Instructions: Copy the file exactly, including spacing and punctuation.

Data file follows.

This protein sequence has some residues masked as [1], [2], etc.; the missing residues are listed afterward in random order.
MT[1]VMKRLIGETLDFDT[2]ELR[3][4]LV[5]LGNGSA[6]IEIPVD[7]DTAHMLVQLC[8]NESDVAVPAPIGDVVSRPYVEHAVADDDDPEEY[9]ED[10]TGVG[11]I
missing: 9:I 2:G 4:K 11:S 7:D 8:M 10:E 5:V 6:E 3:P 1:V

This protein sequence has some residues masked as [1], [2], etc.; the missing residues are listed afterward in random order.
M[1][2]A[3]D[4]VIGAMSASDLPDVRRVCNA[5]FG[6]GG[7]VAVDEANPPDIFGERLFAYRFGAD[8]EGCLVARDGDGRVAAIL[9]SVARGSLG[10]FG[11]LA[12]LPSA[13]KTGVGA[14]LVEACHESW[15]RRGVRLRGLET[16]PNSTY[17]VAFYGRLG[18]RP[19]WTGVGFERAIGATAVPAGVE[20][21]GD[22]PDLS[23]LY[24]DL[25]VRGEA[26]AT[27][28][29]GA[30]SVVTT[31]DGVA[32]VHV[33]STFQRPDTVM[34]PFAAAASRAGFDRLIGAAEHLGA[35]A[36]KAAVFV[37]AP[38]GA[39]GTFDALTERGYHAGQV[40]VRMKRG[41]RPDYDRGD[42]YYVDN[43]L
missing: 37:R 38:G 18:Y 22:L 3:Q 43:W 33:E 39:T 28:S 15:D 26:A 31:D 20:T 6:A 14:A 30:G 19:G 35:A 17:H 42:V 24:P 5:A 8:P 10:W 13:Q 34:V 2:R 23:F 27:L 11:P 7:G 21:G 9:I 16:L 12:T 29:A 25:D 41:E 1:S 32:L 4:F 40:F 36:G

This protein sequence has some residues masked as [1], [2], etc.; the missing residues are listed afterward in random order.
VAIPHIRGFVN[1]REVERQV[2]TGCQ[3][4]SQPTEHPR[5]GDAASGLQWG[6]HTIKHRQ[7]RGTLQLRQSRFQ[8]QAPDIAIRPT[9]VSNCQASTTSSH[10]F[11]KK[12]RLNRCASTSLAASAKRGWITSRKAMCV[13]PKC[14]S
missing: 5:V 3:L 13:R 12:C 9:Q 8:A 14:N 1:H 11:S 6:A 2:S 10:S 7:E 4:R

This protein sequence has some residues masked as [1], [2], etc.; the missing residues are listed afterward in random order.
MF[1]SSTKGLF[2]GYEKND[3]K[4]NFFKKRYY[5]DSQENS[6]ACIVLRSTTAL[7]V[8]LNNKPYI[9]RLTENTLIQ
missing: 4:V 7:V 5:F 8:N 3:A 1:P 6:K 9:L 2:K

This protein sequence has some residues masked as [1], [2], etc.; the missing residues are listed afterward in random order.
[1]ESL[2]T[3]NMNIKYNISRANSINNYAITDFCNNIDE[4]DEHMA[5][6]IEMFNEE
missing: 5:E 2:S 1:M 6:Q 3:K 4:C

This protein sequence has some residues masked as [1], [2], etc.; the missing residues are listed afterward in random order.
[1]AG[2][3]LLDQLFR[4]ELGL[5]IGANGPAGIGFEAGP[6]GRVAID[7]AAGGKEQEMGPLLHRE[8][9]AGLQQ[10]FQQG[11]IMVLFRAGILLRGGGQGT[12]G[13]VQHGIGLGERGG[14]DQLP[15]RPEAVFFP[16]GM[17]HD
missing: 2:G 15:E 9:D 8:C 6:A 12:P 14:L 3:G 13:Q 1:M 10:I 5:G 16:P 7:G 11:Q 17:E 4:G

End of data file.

This protein sequence has some residues masked as [1], [2], etc.; the missing residues are listed afterward in random order.
MT[1]VMKRLIGETLDFDT[2]ELR[3][4]LV[5]LGNGSA[6]IEIPVD[7]DTAHMLVQLC[8]NESDVAVPAPIGDVVSRPYVEHAVADDDDPEEY[9]ED[10]TGVG[11]I
missing: 9:I 2:G 4:K 11:S 7:D 8:M 10:E 5:V 6:E 3:P 1:V

This protein sequence has some residues masked as [1], [2], etc.; the missing residues are listed afterward in random order.
M[1][2]A[3]D[4]VIGAMSASDLPDVRRVCNA[5]FG[6]GG[7]VAVDEANPPDIFGERLFAYRFGAD[8]EGCLVARDGDGRVAAIL[9]SVARGSLG[10]FG[11]LA[12]LPSA[13]KTGVGA[14]LVEACHESW[15]RRGVRLRGLET[16]PNSTY[17]VAFYGRLG[18]RP[19]WTGVGFERAIGATAVPAGVE[20][21]GD[22]PDLS[23]LY[24]DL[25]VRGEA[26]AT[27][28][29]GA[30]SVVTT[31]DGVA[32]VHV[33]STFQRPDTVM[34]PFAAAASRAGFDRLIGAAEHLGA[35]A[36]KAAVFV[37]AP[38]GA[39]GTFDALTERGYHAGQV[40]VRMKRG[41]RPDYDRGD[42]YYVDN[43]L
missing: 37:R 38:G 18:Y 22:L 3:Q 43:W 33:E 39:T 28:S 15:D 26:A 31:D 20:T 6:A 14:A 30:G 19:G 35:A 17:H 42:V 24:P 5:A 8:P 10:W 13:Q 34:V 2:R 23:F 27:L 11:P 7:G 21:G 9:I 16:L 12:T 29:A 25:D 41:E 1:S 32:L 4:F 40:F 36:G

This protein sequence has some residues masked as [1], [2], etc.; the missing residues are listed afterward in random order.
VAIPHIRGFVN[1]REVERQV[2]TGCQ[3][4]SQPTEHPR[5]GDAASGLQWG[6]HTIKHRQ[7]RGTLQLRQSRFQ[8]QAPDIAIRPT[9]VSNCQASTTSSH[10]F[11]KK[12]RLNRCASTSLAASAKRGWITSRKAMCV[13]PKC[14]S
missing: 5:V 3:L 13:R 12:C 9:Q 8:A 14:N 1:H 11:S 6:A 2:S 10:S 7:E 4:R

This protein sequence has some residues masked as [1], [2], etc.; the missing residues are listed afterward in random order.
MF[1]SSTKGLF[2]GYEKND[3]K[4]NFFKKRYY[5]DSQENS[6]ACIVLRSTTAL[7]V[8]LNNKPYI[9]RLTENTLIQ
missing: 4:V 7:V 5:F 8:N 3:A 1:P 6:K 9:L 2:K

This protein sequence has some residues masked as [1], [2], etc.; the missing residues are listed afterward in random order.
[1]ESL[2]T[3]NMNIKYNISRANSINNYAITDFCNNIDE[4]DEHMA[5][6]IEMFNEE
missing: 5:E 2:S 1:M 6:Q 3:K 4:C

This protein sequence has some residues masked as [1], [2], etc.; the missing residues are listed afterward in random order.
[1]AG[2][3]LLDQLFR[4]ELGL[5]IGANGPAGIGFEAGP[6]GRVAID[7]AAGGKEQEMGPLLHRE[8][9]AGLQQ[10]FQQG[11]IMVLFRAGILLRGGGQGT[12]G[13]VQHGIGLGERGG[14]DQLP[15]RPEAVFFP[16]GM[17]HD
missing: 2:G 15:E 9:D 8:C 6:A 12:P 14:L 3:G 13:Q 1:M 10:I 5:G 16:P 7:G 11:Q 17:E 4:G